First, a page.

Tug of War: For The People

In TIFF by Iqra Abid

Tug of War is a remarkable directorial return by Amil Shivji and the first Tanzanian feature to be screened at the Toronto International Film Festival (TIFF). Based on the award-winning Swahili book by Shafi Adam Shafi, Tug of War follows a communist revolutionary, Denge (Gudrun Columbus Mwanyika), and a woman escaping a forced marriage, Yasmin (Ikhlas Gafur Vora), in 1950’s Zanzibar. With stunning cinematography and a beautiful soundtrack, we watch a romance unfold between our young protagonists during a time of political unrest. Through their eyes, we get to see the beauty of Zanzibar and the complicated landscape of existence after a long history of colonization and oppression.

The film opens with a dramatic, slow-motion scene that left me with goosebumps. Yasmin is being escorted to her wedding ceremony, a red silhouette among a pool of black veils. She passes an alley where Denge is standing look-out for his friend, who was vandalizing the side of the building with a red poster. He takes a drag of his cigarette and his eyes fall on Yasmin. His gaze lingers while she can only steal a glance. We see the story begin to unravel in Denge’s eyes just before he turns to run away with his friend at the sound of an officer’s whistle.

Much of the movie plays out quietly with profound emotions captured by eye contact and most communication occurring through touch or actions. The progression of the plot is reliant on body language and subtle glances between the characters. In several scenes, we see both Yasmin and Denge struggle with their words, opting for silence and hoping what they don’t say out loud is enough. Their relationship parallels the political conflict at the forefront of the film; Yasmin and Denge fall for and test each other with loyalty and freedom simultaneously pushing them together and pulling them apart. In their own distinct ways, both characters were fighting to regain control in their lives, a tug of war. With both characters in precarious situations, their romance is a rocky one, characterized by continuous uncertainty and their silent means of communication.

This technique was effective in pulling us into their romance just as they had been swept away by each other. When Denge spoke, he was reckless while Yasmin was calculated and cautious. Their silence and decisions to speak reflected their characters and their actions. The effect allowed us to understand the characters and their relationship on a surface level. When the characters spoke in pivotal scenes, the break from silence was enthralling. It emphasized the significance of what was being said, particularly for colonial-era Zanzibar and the topic of freedom.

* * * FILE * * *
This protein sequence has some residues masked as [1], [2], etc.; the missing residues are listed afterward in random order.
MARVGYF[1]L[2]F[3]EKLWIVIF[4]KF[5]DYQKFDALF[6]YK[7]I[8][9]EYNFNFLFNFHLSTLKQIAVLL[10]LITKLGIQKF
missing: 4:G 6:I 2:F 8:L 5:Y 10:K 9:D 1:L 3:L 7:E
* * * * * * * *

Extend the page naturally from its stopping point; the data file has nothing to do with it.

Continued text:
However, there were many scenes where this wasn’t enough and the silence was lulling. It became a barrier that kept us from connecting to the characters, preventing the film from moving the audience on a deeper level and building Yasmin and Denge’s characters beyond their romance. This is the main difficulty of book-to-movie adaptations and unfortunately, Shivji was not able to overcome it.

While Yasmin and Denge’s romance did not resonate as strongly as it could have, the backdrop of resistance and question of existence did. Denge’s passion and need for change,  an upper hand against their oppressors, bring him to change his approach. When he disrupts a party for the rich, he makes a strong statement against the government, pulling back harder on the rope held in the hands of the people and the British. This is the tug of war, the attempt to turn the tides and give the power back to the people.

His actions grant him a meeting with Zanzibar’s communist party. The dialogue of this scene is particularly captivating as the party leader dissects his actions and thought process. Denge is left undone and with new questions to answer regarding freedom, his understanding of Zanzibar’s history, and his own place in it. This moment brings to light a familiar question that scholars have frequently been asking—a burning question for Indigenous people around the world: who were we before colonization, and what are we trying to get back?

The second half of the movie is a masterpiece of its own. Lead actors Gudrun Columbus Mwanyika and Ikhlas Gafur Vora put on captivating performances, pushing the audience to persevere through the slow and silent parts to witness their characters survive the devastating conflict that pulls them apart later on. Zenn van Zyl’s stunning work with the film’s cinematography and the gorgeous score by Amélie Legrand and Amine Bouhafa are perfectly complementary. The music does an excellent job of filling the silence on behalf of the characters throughout the film, working against the backdrop of bewitching sceneries.

Moreover, Amil Shivji accurately and beautifully captures life in 1950’s Zanzibar, encompassing the social and political tensions between classes, races, and the uncertainty of time through the tale of a forbidden romance. He sensitively portrays the cultures and resilience of the Zanzibarian working class as a manner of telling the country’s history from the perspective of the people.

Amil Shivji’s adaptation of the Shafi Adam Shafi’s novel transcends many boundaries as the first Tanzanian period drama, the first Tanzanian film to feature at the TIFF, and as one of the few anti-colonial coming-of-age films. Despite the limitations in character-building, Tug of War is a magnificent and thought-provoking film. Incredible performances by Mwanyika and Vora alongside masterful cinematography and a gripping score make Tug of War an essential watch.

Grade: A-